Saturday, May 10, 2014

A Buddhist Philosophy of Entertainment?

I am just wondering how Buddhism would view entertainment. One dictionary states with regard to the origin of the word entertain: “The ORIGIN late Middle English: from French entretenir, based on Latin inter ‘among’ + tenere ‘to hold.’ The word originally meant ‘maintain, continue,’ later ‘maintain in a certain condition, treat in a certain way,’ also ‘show hospitality’ (late 15th century).” I have a feeling that “entertainment” in the sense of “the action of providing or being provided with amusement or enjoyment” as in “everyone just sits in front of the television for entertainment”) would be seen as means of a distraction and a waste of time. But “entertainment” would be permissible under two conditions: (a) it alleviates pain of other sentient beings or makes pain more bearable or (b) it serves as offerings to (and show of respect for) those worthy of respect (i.e. the Three Jewels). In both cases, it should be a cause of puṇya.   

1 comment:

  1. Hi,
    so a bodhisattva tries to work/act through punya (“merit”) by “accumulation of merit” and simultaneously “transferring merit” to others – hence a kind of “entertainment” would/should be permissible if “truthful bodhisattvic intention” can be ascertained as the cognitive promotor in doing so…; I think, the store of merit could be maintained as “inexhaustible” if a bodhisattva becomes aware of the dynamic interchange of being (“gtong leng"-praxis = “giving and taking”).
    Hence, I imagine, a bodhisattvic psyche has to balance cautiously between “dharmic animation” and “dharmic discretion” depending the situation.
    Nevertheless, to enhance the quality of practical assurance (“bodhisattva-action”), “philosophy” should be accessible for all in all degrees (at least for those who would be interested on it…) – from the most elementary introductions to the subtlest intricacies. Otherwise a “traceability of thought maneuvers” for becoming gradually able to understand and hence to act correspondingly seems to be implausible or unreliable.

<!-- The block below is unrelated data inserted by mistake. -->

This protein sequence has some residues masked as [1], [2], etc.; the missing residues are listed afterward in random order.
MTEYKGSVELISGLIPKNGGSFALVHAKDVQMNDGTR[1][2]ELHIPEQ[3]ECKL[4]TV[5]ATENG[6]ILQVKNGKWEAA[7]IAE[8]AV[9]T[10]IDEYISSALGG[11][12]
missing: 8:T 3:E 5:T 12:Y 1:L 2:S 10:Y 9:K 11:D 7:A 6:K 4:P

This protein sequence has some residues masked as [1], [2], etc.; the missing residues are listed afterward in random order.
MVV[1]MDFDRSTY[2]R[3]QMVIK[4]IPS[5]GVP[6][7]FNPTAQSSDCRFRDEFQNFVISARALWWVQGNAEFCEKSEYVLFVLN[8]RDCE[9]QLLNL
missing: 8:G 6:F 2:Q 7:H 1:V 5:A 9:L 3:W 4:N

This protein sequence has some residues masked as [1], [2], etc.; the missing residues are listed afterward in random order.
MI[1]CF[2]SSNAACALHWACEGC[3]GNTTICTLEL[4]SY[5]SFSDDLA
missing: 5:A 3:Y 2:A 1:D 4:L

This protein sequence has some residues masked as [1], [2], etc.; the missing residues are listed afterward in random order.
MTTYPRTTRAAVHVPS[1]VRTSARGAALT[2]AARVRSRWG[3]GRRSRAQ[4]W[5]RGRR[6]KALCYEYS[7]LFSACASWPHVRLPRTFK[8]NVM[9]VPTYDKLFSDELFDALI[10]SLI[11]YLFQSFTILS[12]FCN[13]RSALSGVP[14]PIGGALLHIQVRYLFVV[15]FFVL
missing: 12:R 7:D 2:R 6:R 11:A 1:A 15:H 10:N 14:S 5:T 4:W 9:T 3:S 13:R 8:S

Not seldom I have the impression (perhaps in my own fancy…) that the true sources for the necessary philosophical training (especially when it beomes more and more subtle envisaged from the buddhist viewpoint…) are nearly inaccessible and are only “talked from a secondary perspective”, like “Dharmakirti would say…”, Vasubandhu says…”, Nagarjuna speaks about…” and so on and on. I mean that occidental philosophers and other sincerely interested persons, for becoming possibly able to understand “buddhist philosophy” (think on the essential “traceability” for “personal cognitive appropriation”), need first hand informations in form of trustworthy translations of the often mentioned (yet sadly only indicated) buddhist authorities and their “scientific texts”. Otherwise a philosophic kind-hearted dialogue could hardly ever be diligently/accurately encouraged…; sincerely, mikael.